Submitted by Milica on Sun, 2006-08-06 15:23
Peddars Way near Thetford in west Norfolk, England, was built by the Romans 2,000 years ago and appears to lead nowhere. Archaeologists are now searching for clues to a destination, such as a fort, which would make construction of the road logical.
Submitted by Milica on Thu, 2006-07-13 06:07
Restaurant owner Luciano Tombolani discovered much more than he bargained for when he authorized the renovation of a kitchen for his Italian restaurant: a mosaic Roman floor.
Submitted by Milica on Sun, 2006-07-09 16:39
The recent discovery of inscriptions in the Basque language dating to the 3rd century has researchers excited. Considered one of the oldest European languages, Basque has been linked to African, Caucasian or Etruscan tongues or thought to have developed on its own.
Submitted by Vallawulf on Tue, 2006-07-04 13:47
Scientists have uncovered a ring of stones in the Amazon jungle near Sao Paulo, Brazil, that they are calling the "Tropical Stonehenge."
Submitted by Ichikawa no moromoto on Tue, 2006-07-04 09:54
Near Cuxton in Kent, archaeologists have found stone axes more than a quarter million years old and bearing craftsmanship exceeding the quality of that previously found from such an early time period.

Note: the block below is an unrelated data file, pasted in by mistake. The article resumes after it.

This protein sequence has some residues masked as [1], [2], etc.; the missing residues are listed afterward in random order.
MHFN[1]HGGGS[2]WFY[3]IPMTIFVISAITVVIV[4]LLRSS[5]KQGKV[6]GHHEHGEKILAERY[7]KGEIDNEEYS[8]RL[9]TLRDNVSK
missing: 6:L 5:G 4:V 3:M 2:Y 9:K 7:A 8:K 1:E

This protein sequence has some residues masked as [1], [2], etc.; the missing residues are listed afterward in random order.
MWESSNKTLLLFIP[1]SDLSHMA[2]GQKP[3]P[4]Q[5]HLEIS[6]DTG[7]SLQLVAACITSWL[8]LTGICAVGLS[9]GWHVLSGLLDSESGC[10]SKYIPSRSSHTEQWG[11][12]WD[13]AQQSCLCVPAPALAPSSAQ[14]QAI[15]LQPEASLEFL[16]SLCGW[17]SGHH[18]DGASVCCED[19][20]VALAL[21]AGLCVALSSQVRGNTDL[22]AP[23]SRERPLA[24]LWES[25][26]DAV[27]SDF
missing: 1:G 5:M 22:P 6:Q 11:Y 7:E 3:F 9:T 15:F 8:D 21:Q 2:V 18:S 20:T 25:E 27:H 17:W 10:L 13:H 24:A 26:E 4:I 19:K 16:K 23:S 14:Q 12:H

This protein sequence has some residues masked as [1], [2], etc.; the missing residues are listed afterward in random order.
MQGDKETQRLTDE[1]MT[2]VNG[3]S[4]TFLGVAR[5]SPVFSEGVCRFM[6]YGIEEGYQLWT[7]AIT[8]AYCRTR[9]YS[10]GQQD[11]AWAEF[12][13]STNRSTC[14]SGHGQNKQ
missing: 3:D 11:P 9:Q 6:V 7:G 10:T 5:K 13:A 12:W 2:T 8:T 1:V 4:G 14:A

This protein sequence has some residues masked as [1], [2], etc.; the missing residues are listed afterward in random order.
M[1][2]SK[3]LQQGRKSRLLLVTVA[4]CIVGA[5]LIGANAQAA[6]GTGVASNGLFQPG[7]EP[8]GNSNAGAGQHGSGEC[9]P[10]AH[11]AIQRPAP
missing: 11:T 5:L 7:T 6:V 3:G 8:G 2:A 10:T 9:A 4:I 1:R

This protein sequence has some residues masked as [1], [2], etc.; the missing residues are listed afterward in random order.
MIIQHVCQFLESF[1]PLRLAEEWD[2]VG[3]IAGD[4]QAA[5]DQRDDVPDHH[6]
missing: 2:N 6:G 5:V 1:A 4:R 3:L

Submitted by Milica on Sun, 2006-06-25 11:49
A hoard of over 2,000 Roman coins of the late period has been discovered in a Welsh field. The treasure was found a mere 12 inches below the surface.
Submitted by Milica on Mon, 2006-06-19 18:45
Romans loved their wine, loved talking about it — and writing about it. An article for CentreDaily.com focuses on the history and sources for study of Roman wine.
Submitted by Ursula on Mon, 2006-06-19 10:21
The Emperor Constantine convened the first Council of Nicea on June 19, 325.
Submitted by Milica on Fri, 2006-06-16 18:48
In a recent paper, archaeologist and Cambridge professor Paul Mellars suggests that the technological development of the bow and arrow helped lead to human colonization of the world.
Submitted by Ursula on Sun, 2006-06-11 09:39
The Lady Chapel of Glastonbury Abbey was consecrated on June 11, 1186.